One month ago, my older brother and I made the wrenching decision to move our developmentally disabled younger brother David into a long-term care facility. His ongoing difficulties with personal hygiene had finally caused an illness that nearly cost him his life. We felt we had to wrap him in a cocoon of constant care. This meant David had to give up the semi-independent life he loved—sharing an apartment with a roommate and working in an elementary school.
Now David would be in a world where most people were in wheelchairs. Instead of going to work each day—a routine that had given his life meaning for nearly 40 years—he would have to find joy in things like playing bingo. He would have to adapt, as he had so many times before.
On the morning of the day the staff and I moved David into his room—which I’d already decorated with his favorite Beatles posters—my normally kind, gentle baby brother shouted expletives I didn’t even know he knew.
Shocked at his behavior, I asked everyone to leave the room. David lay down on his twin- size hospital bed and regarded me with his large, luminous blue eyes. “Sis,” he said, “I think I just struck out.”
I sank down on the bed, patted his arm, and tried to see the world through his eyes. He’d had to move six times since my mother passed away in 2003. A group house that closed due to embezzlement. An apartment where he was preyed upon by a bipolar neighbor.
Once, he was accused of streaking naked through the apartment complex where he lived; only when it was proven that David was at work at the time of the incident did police discover the true offender: David’s roommate. For a time, the ugliness of the whole thing had David deeply depressed. Then one day, he called me. “Sis,” he said, “I’m never living with anyone again. I’m a confirmed bachelor.”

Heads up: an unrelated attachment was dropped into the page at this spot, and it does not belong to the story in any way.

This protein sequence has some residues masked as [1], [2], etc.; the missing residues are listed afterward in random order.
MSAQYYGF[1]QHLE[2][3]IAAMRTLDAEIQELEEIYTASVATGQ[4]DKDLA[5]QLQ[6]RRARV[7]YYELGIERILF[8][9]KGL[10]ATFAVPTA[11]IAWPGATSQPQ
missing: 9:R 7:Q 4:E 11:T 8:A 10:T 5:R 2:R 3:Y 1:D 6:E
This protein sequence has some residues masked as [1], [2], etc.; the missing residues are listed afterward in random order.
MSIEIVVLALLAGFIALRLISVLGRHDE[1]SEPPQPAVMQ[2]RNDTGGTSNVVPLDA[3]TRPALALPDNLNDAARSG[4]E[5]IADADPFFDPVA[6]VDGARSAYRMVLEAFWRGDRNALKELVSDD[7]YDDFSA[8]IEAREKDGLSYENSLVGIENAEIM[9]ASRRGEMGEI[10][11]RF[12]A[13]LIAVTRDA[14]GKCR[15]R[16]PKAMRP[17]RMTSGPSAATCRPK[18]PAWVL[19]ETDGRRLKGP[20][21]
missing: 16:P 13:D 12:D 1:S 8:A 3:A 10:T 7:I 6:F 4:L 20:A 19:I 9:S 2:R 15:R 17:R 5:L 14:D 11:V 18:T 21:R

After I got through laughing, I thought: David, you are the most resilient person on the planet.
I reminded him of all this as I sat on his bed, but he was inconsolable. And for the next few weeks, reports from staff were dismal: he was sleeping too much; he kept complaining he was sick; he was mean.
Worst of all, when I called to talk to him, he was horrible to me. So I decided to let some time pass. Then, this morning, I called again.
A nurse answered his phone. “David Millstone’s room,” she said. I could hear by the lightness in her voice that just saying his name made her smile.
I asked where he was. “He’s over at bingo,” she said. “He loves him his bingo.”
“You sound like you like him,” I said.
“Like him?” she asked. “Everyone here LOVES him!”
“Thank you,” I said. “Happy holidays.”
And I hung up before she could hear my tears. Tears of gratitude. Tears of amazement. Tears of joy.
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